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James S. Milling papers, 1852-1883.

October 12, 2009 Leave a comment Go to comments

Creator: Milling, James S., fl. 1854-1883.
Collection number: 3583
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Abstract: James S. Milling was a physician and planter in Fairfield District, S.C. In 1859, Milling moved his slaves to a plantation in Bossier Parish, La., where he spent much of his time while his wife (and cousin) Mary W. Milling and their children remained with her family near Camden, S.C. In 1866, Mary and the children moved to Louisiana. The collection is chiefly letters to James Milling from relatives and friends, including his father, David, in Fairfield Distict, S.C.; his brothers Thomas H. and William A. in South Carolina; his brothers David and John R. in Anderson County, Tex.; his wife near Camden, S. C.; schoolmasters from the Medical College of South Carolina, including an 1855 letter referring to sexual exploits of students; and friends settling frontier areas of Mississippi, Arkansas, and Texas. Many of these letters were written in colloquial English with unconventional grammar and spelling. Chief topics include student life at several South Carolina schools; plantation life and slave relations; travels in the Southwest frontier; the South Carolina home front during the Civil War; life in a military camp near Manassas, Va., in 1861; the war in Mississippi and Louisiana; the formation of Oklahoma; and postwar adjustment. There are few letters after 1866.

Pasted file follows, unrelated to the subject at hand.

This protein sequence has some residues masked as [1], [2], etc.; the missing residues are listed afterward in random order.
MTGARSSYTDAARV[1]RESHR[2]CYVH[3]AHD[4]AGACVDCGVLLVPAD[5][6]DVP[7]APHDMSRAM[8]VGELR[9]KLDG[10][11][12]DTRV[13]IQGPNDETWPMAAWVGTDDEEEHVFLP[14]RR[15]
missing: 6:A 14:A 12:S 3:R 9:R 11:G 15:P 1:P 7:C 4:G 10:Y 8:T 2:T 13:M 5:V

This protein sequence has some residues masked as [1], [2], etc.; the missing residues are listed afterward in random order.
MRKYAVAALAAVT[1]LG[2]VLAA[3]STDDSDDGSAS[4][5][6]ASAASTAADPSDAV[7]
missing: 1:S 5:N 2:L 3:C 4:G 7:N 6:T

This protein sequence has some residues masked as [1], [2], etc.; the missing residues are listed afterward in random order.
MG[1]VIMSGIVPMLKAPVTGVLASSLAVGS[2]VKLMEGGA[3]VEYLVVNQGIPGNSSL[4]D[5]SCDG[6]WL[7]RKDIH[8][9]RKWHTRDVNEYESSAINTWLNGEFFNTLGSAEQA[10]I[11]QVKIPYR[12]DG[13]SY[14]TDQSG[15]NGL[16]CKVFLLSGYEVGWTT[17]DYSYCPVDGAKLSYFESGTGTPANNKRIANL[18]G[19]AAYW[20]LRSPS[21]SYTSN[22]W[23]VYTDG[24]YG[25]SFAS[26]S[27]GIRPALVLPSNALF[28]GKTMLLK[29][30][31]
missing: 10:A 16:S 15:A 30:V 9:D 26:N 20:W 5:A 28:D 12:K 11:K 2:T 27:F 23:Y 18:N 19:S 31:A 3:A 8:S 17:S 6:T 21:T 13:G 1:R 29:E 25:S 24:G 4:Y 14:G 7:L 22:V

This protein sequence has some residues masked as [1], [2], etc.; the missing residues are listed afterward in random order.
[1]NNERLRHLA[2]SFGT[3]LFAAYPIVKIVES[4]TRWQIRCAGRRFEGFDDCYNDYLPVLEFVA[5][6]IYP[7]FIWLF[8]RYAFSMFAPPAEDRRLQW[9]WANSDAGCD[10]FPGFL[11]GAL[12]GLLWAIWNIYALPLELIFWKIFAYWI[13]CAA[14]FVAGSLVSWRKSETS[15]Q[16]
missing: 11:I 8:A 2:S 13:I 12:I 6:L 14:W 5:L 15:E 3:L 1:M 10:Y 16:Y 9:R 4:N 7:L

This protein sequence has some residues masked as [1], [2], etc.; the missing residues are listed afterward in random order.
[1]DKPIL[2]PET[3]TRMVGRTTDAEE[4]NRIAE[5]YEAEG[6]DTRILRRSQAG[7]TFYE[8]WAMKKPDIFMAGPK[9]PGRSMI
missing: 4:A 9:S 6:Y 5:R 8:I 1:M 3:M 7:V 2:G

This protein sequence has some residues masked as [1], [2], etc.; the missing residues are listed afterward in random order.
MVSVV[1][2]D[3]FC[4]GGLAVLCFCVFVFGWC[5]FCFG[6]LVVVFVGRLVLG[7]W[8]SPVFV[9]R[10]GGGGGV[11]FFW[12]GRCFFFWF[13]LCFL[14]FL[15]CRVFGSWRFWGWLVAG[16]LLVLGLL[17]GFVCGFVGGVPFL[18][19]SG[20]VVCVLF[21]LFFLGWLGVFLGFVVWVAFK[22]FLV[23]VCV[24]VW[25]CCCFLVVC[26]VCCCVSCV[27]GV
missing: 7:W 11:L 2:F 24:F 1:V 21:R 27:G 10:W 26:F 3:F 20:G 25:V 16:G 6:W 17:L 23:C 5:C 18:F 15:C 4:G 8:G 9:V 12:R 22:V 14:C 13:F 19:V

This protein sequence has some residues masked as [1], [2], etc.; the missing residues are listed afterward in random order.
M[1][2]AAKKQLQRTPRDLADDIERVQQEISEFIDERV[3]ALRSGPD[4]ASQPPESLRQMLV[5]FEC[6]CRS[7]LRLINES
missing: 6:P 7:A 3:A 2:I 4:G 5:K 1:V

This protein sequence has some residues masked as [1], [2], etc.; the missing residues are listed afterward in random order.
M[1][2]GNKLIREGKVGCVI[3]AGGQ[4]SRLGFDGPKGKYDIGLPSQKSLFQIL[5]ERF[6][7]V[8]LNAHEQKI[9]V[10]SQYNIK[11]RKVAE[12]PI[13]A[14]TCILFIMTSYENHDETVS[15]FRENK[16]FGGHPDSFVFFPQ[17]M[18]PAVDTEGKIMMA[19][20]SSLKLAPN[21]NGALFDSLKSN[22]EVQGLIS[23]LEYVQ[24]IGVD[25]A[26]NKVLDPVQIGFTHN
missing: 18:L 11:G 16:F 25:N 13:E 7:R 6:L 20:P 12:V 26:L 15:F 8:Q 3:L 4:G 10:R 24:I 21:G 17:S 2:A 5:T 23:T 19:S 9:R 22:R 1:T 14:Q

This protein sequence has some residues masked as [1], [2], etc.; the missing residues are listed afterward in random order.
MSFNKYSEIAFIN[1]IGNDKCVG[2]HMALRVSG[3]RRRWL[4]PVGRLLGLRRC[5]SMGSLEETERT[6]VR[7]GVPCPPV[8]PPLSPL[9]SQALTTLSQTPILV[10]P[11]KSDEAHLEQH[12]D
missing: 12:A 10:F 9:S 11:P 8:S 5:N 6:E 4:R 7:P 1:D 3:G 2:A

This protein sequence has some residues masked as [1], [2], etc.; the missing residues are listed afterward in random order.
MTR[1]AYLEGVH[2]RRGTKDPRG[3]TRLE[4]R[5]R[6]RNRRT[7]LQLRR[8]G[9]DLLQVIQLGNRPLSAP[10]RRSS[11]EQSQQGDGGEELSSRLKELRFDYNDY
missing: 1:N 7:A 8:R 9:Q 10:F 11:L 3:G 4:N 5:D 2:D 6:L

Repository: Southern Historical Collection

Collection Highlights: Letters refer to slaves on the eve of the war in 1860 (Folder 5) and freedmen in 1866 (Folder 10).

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